Cars that brought out the devil, the crank and the boy in me
I'm sitting here having the loveliest cup of tea and a couple of milk-choc biscuits. I've been reflecting on a strange, amazing, sad, funny, thrilling, challenging 2013 and one absolute truth has momentarily deferred my resolve to have another cup.
It is this: cars bring out the boy, the devil, the crank, the sensible, the puzzled, the Scrooge, the snob, the irrational in me -- I could list plenty more.
Wide-eyed, I've driven an extraordinary Jaguar costing €100,000+ and, smiling, a €100+ Skoda 'banger' with 820,000+ kilometres on the clock.
Each experience was unique. Each left an impression easily conjured even at this remove.
As I flick through my diary I don't know where the time went.
Thank you all so much, by the way, for your ever-increasing number of emails, comments and constructive criticisms. I love hearing from you; really do.
So let me put some of those cars for you in a different sort of context.
The standout drive was the Jaguar F-TYPE. I was behind the wheel of three different-powered versions of it in northern Spain and the couple of days were as good as two weeks in the sun. If I had the money -- it costs a fortune -- I would buy one. It brought out the boy and the devil in me. What an experience sweeping along the narrow roads around Pamplona -- and screaming around the race track.
The 2002-reg Skoda Octavia brought out the Scrooge and, strangely, the sentimentalist, in me. My daughters wanted to buy it there and then. A former taxi, it is still going strong, has passed its NCT test and we viewed it as a reliable old workhorse that just kept plugging on and on.
The Dacia Duster -- a family crossover for around €16,000 -- appealed to what is left of sensible in my nature. Sure, it is not bang up to date with technology and there are elements I'd want improved but you know what? I see a lot of them on the road and there is not much else out there to beat it at that price.
I didn't really know what to make of the MINI Clubvan. It brought out my puzzled side. Yes, it is cute and clever and smart but really who wants a MINI van? Seriously? Sorry, getting cranky there as well.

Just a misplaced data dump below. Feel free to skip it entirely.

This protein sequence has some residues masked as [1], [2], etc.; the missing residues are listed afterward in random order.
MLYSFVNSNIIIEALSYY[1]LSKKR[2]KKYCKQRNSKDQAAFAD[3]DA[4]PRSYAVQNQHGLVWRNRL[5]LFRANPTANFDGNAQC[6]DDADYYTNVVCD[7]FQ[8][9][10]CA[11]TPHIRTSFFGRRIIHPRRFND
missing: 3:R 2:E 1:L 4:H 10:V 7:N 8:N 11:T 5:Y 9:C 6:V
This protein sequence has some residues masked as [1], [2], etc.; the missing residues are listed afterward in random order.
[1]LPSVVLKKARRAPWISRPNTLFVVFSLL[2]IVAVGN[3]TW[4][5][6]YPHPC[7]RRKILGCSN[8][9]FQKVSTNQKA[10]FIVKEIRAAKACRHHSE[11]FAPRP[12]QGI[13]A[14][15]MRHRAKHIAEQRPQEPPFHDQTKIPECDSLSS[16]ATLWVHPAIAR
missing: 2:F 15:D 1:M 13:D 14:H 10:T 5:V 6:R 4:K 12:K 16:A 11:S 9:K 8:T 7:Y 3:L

The Range Rover, and especially the Range Rover Sport, brought out the snob -- and the devil -- in me. The 'main car' is a wonderful piece of work but give me the Sport with the red leather upholstery and let me loose on good, twisty roads. Please? I also drove its rival, the new BMW X5, and have spent the last while trying to pick the winner of the two. I need to get the Beemer on to Irish roads before doing that -- please God soon now. That's me being impatient.
At some stage they put me in a Peugeot 2008 crossover in France and pointed me at an extensive, sloppy, bottomless-looking lake of mud. The car had this piece of technology that gave the wheels extra traction and grip and stopped them slipping but I had my reservations. Well, I swanned through. The Suzuki S-Cross is another to give you 4WD traction when you need it -- but only when you need it. I love that. Brings out my wonder at man's ingenuity.
The Honda Civic and CR-V 1.6-litre diesels were others to appeal to my Scroogeiness. Drove them hard. They will do 55mpg. Honda says they will do a lot more. I agree -- but not the way I drive.
The Mercedes S-Class is not really a car. It's a kind of floating carpet. Funny I should say that because it has technology that lets it prepare the suspension for the road ahead called 'the magic carpet'. That said, for such a large car, I thought there would be lots more room for rear passengers. A touch of awe and disappointment.
Driving the electric and madly powerful Audi R8 e-tron around a circuit in Germany was fun. I think I drained the batteries and my passenger, whose first and last words were: "Let it drift, Ed, let it drift." I did. Some would say I spent my life doing that.
Elsewhere in Germany, I took the BMW M6 Coupe on a stretch of no-speed-limit autobahn. Easily the fastest I've driven this year. Never felt nervous -- thanks to a fantastic chassis. The price unnerved me, however.
Then to the reality of a different sort with the Audi A3 saloon -- a good mix of posh and practical. Not a bad price either.
Driving the Citroen Picasso had me in a pickle because I had to get some kilometres under the belt before filing a First Drive report.
It was a close call. Good car, award winner. Seven-seater here this month.
But the Cranky award of the Year goes to BMW. We went to Germany to drive the new 518d saloon and ended up with no choice but a gas-guzzling 335i. Waste of time. Whinge, whine.
Early in the year, nobody paid much heed to the new Toyota Auris diesel. I did. Doesn't break moulds, won't break the bank, but will be going when a lot of others will have yielded to wear and tear.
There was also a lot of attention around the Volkswagen Golf. Rightly so. Fine car. Will be around for a long time. As will the new Skoda Octavia. In many ways it is the pick of the bunch: far roomier and less expensive than the Golf. The Octavia is the best Skoda have done. The smaller Rapid is easily the worst.
My daughters loved the Mercedes CLA four-door coupe. My long, and often aching, back detested the low rear roofline -- so I just drove it. I like the front. They like the lot.
Back to the future with BMW's i3 electric car. Wonderful drive in Amsterdam. Dublin drive soon. Will people buy a car with limited range even though it is a different sort of Beemer? I'm puzzled.
Now I'm looking to the future and the impatient in me breaks out again -- I can't wait to drive the new Nissan Qashqai, MINI, BMW 2-series, Mercedes C-Class, Ford Mondeo . . .
Right now, I'll have a second cup of tea and two more biscuits. Like cars, a 'sweet tooth' can always manage another spin around the taste buds.
Happy New Year.